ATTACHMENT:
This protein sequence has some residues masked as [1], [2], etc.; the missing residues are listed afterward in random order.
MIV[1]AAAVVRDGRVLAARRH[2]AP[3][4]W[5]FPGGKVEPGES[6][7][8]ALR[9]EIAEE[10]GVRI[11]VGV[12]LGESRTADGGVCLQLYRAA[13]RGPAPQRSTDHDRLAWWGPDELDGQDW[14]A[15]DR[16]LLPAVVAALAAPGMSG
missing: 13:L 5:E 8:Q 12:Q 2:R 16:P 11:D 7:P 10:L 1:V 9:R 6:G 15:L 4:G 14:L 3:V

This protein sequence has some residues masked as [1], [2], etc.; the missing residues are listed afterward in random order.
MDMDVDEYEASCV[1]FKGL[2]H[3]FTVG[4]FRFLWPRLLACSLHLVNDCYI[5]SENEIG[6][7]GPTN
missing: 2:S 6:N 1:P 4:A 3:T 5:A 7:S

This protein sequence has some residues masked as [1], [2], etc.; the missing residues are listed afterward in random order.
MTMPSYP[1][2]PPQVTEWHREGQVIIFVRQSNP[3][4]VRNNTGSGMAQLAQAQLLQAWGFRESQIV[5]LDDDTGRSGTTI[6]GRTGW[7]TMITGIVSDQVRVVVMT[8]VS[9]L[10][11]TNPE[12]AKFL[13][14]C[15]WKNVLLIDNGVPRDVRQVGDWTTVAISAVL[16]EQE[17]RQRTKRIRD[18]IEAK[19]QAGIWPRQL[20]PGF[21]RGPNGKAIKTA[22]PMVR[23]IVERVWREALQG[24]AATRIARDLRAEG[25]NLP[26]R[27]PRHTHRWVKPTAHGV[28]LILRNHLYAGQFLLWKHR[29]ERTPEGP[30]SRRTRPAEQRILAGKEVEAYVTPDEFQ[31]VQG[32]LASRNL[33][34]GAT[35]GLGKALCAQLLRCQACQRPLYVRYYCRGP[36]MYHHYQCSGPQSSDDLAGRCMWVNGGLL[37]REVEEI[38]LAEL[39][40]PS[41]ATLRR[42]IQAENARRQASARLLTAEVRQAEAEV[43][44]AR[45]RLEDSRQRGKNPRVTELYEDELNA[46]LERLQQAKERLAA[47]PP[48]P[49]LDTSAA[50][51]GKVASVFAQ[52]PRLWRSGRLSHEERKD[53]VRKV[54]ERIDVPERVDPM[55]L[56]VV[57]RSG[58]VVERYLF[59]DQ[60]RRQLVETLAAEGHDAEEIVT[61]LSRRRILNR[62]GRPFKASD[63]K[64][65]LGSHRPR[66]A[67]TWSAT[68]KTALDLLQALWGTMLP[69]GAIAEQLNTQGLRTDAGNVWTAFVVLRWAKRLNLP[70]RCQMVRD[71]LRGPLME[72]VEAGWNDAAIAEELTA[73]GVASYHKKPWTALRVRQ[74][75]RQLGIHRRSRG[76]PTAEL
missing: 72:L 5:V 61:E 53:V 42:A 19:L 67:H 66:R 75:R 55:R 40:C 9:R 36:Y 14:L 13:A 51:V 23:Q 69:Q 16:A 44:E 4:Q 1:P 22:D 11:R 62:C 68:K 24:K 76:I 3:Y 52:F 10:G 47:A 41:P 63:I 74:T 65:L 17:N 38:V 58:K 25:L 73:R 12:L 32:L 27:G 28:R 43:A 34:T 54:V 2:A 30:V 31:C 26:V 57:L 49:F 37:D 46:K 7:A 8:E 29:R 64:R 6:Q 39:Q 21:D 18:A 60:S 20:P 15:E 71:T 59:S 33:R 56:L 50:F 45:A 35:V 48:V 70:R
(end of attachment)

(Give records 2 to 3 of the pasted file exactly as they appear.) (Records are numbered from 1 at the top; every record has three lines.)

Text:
This protein sequence has some residues masked as [1], [2], etc.; the missing residues are listed afterward in random order.
MDMDVDEYEASCV[1]FKGL[2]H[3]FTVG[4]FRFLWPRLLACSLHLVNDCYI[5]SENEIG[6][7]GPTN
missing: 2:S 6:N 1:P 4:A 3:T 5:A 7:S

This protein sequence has some residues masked as [1], [2], etc.; the missing residues are listed afterward in random order.
MTMPSYP[1][2]PPQVTEWHREGQVIIFVRQSNP[3][4]VRNNTGSGMAQLAQAQLLQAWGFRESQIV[5]LDDDTGRSGTTI[6]GRTGW[7]TMITGIVSDQVRVVVMT[8]VS[9]L[10][11]TNPE[12]AKFL[13][14]C[15]WKNVLLIDNGVPRDVRQVGDWTTVAISAVL[16]EQE[17]RQRTKRIRD[18]IEAK[19]QAGIWPRQL[20]PGF[21]RGPNGKAIKTA[22]PMVR[23]IVERVWREALQG[24]AATRIARDLRAEG[25]NLP[26]R[27]PRHTHRWVKPTAHGV[28]LILRNHLYAGQFLLWKHR[29]ERTPEGP[30]SRRTRPAEQRILAGKEVEAYVTPDEFQ[31]VQG[32]LASRNL[33][34]GAT[35]GLGKALCAQLLRCQACQRPLYVRYYCRGP[36]MYHHYQCSGPQSSDDLAGRCMWVNGGLL[37]REVEEI[38]LAEL[39][40]PS[41]ATLRR[42]IQAENARRQASARLLTAEVRQAEAEV[43][44]AR[45]RLEDSRQRGKNPRVTELYEDELNA[46]LERLQQAKERLAA[47]PP[48]P[49]LDTSAA[50][51]GKVASVFAQ[52]PRLWRSGRLSHEERKD[53]VRKV[54]ERIDVPERVDPM[55]L[56]VV[57]RSG[58]VVERYLF[59]DQ[60]RRQLVETLAAEGHDAEEIVT[61]LSRRRILNR[62]GRPFKASD[63]K[64][65]LGSHRPR[66]A[67]TWSAT[68]KTALDLLQALWGTMLP[69]GAIAEQLNTQGLRTDAGNVWTAFVVLRWAKRLNLP[70]RCQMVRD[71]LRGPLME[72]VEAGWNDAAIAEELTA[73]GVASYHKKPWTALRVRQ[74][75]RQLGIHRRSRG[76]PTAEL
missing: 72:L 5:V 61:E 53:V 42:A 19:L 67:H 66:R 75:R 55:R 40:C 9:R 36:Y 14:L 13:A 51:V 23:Q 69:Q 16:A 44:E 4:Q 1:P 22:D 11:R 62:C 68:K 24:K 76:I 3:Y 52:F 10:G 47:A 41:P 63:I 74:T 65:L 17:N 38:V 58:K 25:L 73:R 12:L 32:L 27:G 28:R 43:A 34:T 54:V 2:A 30:V 31:C 26:V 57:L 49:F 37:D 46:K 7:A 8:E 29:R 64:R 6:Q 39:Q 21:D 18:A 60:S 20:P 15:E 71:T 59:S 33:R 56:L 50:F 45:A 35:V 48:V 70:R